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George F. Mccusker, Jr v. Michael J. Astrue

UNITED STATES DISTRICT COURT SOUTHERN DISTRICT OF CALIFORNIA


September 12, 2011

GEORGE F. MCCUSKER, JR.,
PLAINTIFF,
v.
MICHAEL J. ASTRUE, COMMISSIONER OF SOCIAL SECURITY, DEFENDANTS.

The opinion of the court was delivered by: Honorablelarryalanburns United States District Judge

ORDER ADOPTING REPORT AND RECOMMENDATION

McCusker challenges the denial of his claim for disability insurance benefits by the Commissioner of the Social Security Administration. The challenge was referred to Magistrate Judge Louisa Porter for a Report and Recommendation pursuant to 28 U.S.C. § 636, after which McCusker and the Commissioner filed cross-motions for summary judgment. Judge Porter issued her R&R on July 14, 2011, finding for the Commissioner. McCusker filed an objection to the R&R, and the Commissioner filed a reply.

This Court reviews an R&R on dispositive motions pursuant to Fed. R. Civ. P. 72(b). Rule 72(b) "makes it clear that the district judge must review the magistrate judge's findings and recommendations de novo if objection is made, but not otherwise." United States v. Reyna-Tapia, 328 F.3d 1114, 1121 (9th Cir. 2003) (en banc).

The parties do not dispute the R&R's account of the procedural and factual background of McCusker's benefits claim, so the Court will rely on those accounts here.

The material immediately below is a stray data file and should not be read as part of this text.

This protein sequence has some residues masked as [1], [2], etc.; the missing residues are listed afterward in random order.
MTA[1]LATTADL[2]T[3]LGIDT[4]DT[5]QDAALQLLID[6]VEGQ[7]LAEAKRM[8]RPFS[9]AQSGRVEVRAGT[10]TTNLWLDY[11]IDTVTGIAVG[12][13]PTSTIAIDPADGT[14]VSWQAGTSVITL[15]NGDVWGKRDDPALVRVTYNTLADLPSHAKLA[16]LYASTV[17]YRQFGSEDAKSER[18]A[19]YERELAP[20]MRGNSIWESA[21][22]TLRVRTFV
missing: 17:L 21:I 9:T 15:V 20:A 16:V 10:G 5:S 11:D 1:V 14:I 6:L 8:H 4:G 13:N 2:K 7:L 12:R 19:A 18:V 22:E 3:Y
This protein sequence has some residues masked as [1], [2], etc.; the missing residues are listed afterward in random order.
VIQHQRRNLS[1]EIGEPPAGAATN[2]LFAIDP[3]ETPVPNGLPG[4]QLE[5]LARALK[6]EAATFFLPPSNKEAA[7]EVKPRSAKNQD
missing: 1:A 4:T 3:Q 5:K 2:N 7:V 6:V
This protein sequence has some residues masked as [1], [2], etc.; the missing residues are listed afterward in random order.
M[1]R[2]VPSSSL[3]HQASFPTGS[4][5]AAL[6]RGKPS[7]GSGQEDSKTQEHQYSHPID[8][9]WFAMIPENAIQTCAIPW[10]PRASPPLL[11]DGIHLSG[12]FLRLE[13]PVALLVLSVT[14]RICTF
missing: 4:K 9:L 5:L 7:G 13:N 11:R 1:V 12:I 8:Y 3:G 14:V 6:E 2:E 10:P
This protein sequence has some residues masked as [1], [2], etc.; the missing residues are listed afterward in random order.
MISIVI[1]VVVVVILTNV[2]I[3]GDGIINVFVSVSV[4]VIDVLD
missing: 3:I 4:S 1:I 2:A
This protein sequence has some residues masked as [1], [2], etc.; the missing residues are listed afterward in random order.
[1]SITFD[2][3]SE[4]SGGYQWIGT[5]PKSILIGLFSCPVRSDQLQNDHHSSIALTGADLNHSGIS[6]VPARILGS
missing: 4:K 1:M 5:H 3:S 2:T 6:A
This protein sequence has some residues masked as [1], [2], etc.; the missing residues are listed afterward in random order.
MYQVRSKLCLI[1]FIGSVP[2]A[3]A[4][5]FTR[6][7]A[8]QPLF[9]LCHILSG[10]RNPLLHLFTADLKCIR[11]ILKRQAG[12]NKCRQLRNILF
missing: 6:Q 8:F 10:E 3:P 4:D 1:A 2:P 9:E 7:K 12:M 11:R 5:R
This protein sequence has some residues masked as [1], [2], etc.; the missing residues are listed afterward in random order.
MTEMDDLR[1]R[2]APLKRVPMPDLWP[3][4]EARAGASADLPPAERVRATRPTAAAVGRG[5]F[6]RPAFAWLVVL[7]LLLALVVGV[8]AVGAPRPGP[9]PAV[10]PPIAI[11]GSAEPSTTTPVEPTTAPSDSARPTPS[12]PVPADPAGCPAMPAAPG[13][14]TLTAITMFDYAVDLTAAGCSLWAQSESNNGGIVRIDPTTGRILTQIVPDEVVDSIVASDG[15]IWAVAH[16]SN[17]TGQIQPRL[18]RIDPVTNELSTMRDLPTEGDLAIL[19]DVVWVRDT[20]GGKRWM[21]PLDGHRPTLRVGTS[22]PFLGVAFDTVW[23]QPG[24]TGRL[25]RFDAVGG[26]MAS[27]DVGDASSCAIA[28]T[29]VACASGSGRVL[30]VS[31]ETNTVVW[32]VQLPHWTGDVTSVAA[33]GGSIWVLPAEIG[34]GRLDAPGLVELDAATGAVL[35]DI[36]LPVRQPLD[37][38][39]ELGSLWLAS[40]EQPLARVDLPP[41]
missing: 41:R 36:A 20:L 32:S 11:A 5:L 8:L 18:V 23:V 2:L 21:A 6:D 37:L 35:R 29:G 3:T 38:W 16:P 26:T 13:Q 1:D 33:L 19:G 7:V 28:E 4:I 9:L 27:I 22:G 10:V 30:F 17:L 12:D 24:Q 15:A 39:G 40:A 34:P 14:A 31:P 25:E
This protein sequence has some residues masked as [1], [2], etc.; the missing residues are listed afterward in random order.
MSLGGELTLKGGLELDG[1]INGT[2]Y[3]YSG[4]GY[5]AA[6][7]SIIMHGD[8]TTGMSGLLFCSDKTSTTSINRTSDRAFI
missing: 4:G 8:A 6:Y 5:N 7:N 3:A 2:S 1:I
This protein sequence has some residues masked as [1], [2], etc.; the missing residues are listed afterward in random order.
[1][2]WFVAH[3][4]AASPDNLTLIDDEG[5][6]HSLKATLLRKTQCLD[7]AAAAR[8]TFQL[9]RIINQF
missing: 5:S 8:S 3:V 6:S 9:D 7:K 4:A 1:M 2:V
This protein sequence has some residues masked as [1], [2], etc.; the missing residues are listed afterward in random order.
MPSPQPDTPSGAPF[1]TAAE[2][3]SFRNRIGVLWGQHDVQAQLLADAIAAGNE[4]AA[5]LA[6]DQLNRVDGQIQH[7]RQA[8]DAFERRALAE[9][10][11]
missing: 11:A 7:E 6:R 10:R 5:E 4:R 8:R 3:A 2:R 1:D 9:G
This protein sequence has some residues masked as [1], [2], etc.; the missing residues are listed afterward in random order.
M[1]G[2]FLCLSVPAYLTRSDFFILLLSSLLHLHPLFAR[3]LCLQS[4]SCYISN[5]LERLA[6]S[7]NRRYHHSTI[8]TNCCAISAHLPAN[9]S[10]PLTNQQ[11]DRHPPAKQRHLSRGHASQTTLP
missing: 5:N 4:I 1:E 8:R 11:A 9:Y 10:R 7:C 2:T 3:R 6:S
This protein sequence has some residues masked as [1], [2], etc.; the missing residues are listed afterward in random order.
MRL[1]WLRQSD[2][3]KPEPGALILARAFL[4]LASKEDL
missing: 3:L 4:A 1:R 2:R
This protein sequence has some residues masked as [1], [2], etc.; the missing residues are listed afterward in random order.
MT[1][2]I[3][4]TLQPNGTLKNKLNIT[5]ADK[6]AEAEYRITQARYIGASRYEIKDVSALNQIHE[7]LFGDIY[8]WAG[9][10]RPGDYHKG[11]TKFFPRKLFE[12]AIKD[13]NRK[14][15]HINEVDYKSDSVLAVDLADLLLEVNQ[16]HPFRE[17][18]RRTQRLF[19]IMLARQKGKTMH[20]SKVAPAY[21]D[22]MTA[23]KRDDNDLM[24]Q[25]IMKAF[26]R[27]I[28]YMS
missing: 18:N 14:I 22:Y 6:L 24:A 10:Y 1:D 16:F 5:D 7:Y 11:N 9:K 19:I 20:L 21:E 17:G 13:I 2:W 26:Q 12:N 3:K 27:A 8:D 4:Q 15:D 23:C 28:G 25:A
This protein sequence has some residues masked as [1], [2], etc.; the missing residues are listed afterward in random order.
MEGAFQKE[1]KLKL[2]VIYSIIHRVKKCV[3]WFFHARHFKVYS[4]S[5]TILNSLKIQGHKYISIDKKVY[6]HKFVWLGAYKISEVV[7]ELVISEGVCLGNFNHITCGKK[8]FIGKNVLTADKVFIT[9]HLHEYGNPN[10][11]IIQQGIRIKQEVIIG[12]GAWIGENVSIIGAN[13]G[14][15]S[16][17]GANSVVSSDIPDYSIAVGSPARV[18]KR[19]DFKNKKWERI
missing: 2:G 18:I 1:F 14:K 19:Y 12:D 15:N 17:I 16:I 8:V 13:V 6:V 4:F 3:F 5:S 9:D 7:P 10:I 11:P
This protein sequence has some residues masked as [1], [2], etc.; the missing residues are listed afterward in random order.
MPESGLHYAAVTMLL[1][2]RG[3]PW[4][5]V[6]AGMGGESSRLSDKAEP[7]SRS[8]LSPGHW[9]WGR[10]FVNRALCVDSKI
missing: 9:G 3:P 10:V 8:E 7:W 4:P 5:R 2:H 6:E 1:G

(R&R at 2--7.) In fact, what the parties do dispute is a relatively narrow question: In determining McCusker's "residual functioning capacity" - which is relevant to the fourth and fifth steps of the sequential evaluation process for determining whether an individual is disabled - did the ALJ properly consider the psychiatric evaluation of Dr. Nicholson? The ALJ certainly consideredthe evaluation in some way. He kept the evidentiary record open after a January 13, 2009 hearing to allow for the receipt of Dr. Nicholson's report (AR 13), and in completing the second step of the evaluation process - whether McCusker has a severe medically determinable impairment - he reiterated at length Dr. Nicholson's findings. (AR 16.) But did the ALJ consider Dr. Nicholson's evaluation in determining McCusker's residual functioning capacity? He did. Specifically, he found that McCusker's own account of his disabling symptoms was not credible for thirteen reasons, one of which was that "Dr. Nicholson reported that the claimant was capable of understanding, remembering and completing simple and complex tasks in a nonpublic setting." (AR 19.)

McCusker's complaint is that the ALJ disregarded, for no apparent reason, three of Dr. Nicholson's findings:

3. The claimant's ability to relate and interact with other co-workers and the public is moderately limited.

5. The claimant's ability to associate with day-to-day work activity, including attendance and safety is moderately limited.

7. The claimant's ability to maintain regular attendance in the work place and perform work activities on a consistent basis is mildly limited.